March 29, 1943
During this time, the principal handicap was the almost complete lack of adequate maps. When the attack by the 9th Division was launched before dawn on the morning of March 28, three battalions of the 9th soon became lost, and two remained out of touch for 36 hours. For the next 11 days a bitter battle was waged for hills 290, 369, and 772. In nine days, the 9th Division alone lost 1812 killed, including 5 battalion commanders, 872 wounded, and 820 missing or ill. Nearly everyone in M Company had severe dysentery.
“At dawn on March 29 the battle was resumed. The Germans began shelling. One machine gun section captured eight German prisoners and turned them over to battalion. Two of the companies machine guns were knocked out by enemy artillery fire. The casualties began to climb. . . No ground was gained that day.” (The GI’s War).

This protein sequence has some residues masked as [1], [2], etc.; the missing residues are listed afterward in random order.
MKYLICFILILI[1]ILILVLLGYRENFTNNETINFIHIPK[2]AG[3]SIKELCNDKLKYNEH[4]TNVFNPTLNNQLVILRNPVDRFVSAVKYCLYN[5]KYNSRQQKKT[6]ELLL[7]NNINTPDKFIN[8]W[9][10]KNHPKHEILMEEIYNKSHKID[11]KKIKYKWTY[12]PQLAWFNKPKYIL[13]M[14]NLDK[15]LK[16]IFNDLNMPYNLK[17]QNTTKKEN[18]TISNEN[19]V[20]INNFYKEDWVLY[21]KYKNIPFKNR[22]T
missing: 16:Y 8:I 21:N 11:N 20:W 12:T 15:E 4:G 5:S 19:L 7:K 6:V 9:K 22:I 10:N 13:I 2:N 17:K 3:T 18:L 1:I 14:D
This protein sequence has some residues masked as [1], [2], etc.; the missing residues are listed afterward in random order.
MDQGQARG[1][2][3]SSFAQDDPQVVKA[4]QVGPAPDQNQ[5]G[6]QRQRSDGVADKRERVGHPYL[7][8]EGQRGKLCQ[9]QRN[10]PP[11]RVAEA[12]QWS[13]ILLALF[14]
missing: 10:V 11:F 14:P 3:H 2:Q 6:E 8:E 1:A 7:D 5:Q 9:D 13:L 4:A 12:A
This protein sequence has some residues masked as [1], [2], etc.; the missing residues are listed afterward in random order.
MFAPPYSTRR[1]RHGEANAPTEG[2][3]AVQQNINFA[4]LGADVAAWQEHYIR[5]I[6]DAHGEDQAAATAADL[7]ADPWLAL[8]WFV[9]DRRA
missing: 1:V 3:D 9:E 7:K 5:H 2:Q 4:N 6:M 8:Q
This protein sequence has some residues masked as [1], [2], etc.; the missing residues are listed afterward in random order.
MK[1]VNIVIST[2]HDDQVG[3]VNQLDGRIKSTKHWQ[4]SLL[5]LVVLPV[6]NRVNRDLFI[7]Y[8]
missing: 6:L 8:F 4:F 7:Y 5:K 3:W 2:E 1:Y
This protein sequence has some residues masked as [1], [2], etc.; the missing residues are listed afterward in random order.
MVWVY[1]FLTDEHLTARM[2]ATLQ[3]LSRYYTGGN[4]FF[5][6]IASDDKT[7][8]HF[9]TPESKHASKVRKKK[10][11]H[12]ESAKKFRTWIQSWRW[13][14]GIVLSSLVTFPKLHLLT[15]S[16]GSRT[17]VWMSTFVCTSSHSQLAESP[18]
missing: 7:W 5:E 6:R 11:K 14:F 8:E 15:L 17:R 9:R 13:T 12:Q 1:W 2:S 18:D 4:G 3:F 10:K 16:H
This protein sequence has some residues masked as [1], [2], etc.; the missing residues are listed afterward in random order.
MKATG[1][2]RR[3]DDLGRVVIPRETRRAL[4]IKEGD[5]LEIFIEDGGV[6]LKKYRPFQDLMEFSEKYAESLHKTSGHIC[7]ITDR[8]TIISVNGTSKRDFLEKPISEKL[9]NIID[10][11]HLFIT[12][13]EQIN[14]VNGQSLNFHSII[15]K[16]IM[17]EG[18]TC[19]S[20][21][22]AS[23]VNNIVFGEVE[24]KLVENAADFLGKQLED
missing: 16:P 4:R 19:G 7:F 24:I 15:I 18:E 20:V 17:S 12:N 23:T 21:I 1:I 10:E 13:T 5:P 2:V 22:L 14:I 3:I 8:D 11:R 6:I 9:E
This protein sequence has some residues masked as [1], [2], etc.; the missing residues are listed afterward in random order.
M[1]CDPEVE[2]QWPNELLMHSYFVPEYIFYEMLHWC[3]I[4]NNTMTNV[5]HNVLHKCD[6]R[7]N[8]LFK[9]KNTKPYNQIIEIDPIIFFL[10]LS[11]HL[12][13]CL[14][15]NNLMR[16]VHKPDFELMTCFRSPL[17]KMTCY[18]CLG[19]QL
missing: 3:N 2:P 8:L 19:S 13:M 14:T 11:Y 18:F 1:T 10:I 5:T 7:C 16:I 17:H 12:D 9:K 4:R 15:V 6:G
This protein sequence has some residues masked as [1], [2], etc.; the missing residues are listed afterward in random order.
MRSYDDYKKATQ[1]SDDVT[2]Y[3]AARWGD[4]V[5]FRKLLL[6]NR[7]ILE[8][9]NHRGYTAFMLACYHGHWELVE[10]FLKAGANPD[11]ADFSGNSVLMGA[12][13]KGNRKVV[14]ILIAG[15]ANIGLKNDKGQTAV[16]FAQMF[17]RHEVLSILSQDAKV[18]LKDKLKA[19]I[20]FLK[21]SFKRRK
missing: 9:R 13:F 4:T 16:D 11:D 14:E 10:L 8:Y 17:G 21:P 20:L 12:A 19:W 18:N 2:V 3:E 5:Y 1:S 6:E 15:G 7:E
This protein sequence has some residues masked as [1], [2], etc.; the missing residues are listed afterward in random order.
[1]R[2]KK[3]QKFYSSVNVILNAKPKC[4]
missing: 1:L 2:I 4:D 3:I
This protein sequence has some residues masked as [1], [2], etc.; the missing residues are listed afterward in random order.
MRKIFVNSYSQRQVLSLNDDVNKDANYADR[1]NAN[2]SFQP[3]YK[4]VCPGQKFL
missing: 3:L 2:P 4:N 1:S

Staff Sergeant Allen Cloud was awarded a Bronze Star for “heroism in ground combat” in Tunisia on March 29, 1943; by 2/4/44 executive order of President Roosevelt; actually not given until 2/14/51.
He also received a “Certificate of Commendation” signed by Major General Manton S. Eddy for “outstanding and especially meritorious service.” The citation stated that “During the engagement at Maknassy, Tunisia, Sergeant Cloud kept his section in position to cover patrols with his rifle company, despite intense artillery fire. He concluded his mission successfully. Such courage and devotion to duty are highly commendable.”
On June 2nd, 1943, Allen Cloud received his Purple Heart letter (on his birthday) for being wounded in action at Maknassy. He had been in Africa for 8 months. The victory in Tunisia came at a heavy cost: 70,000 Allied casualties. The US Army lost 2715 dead, 8978 wounded and 628 missing.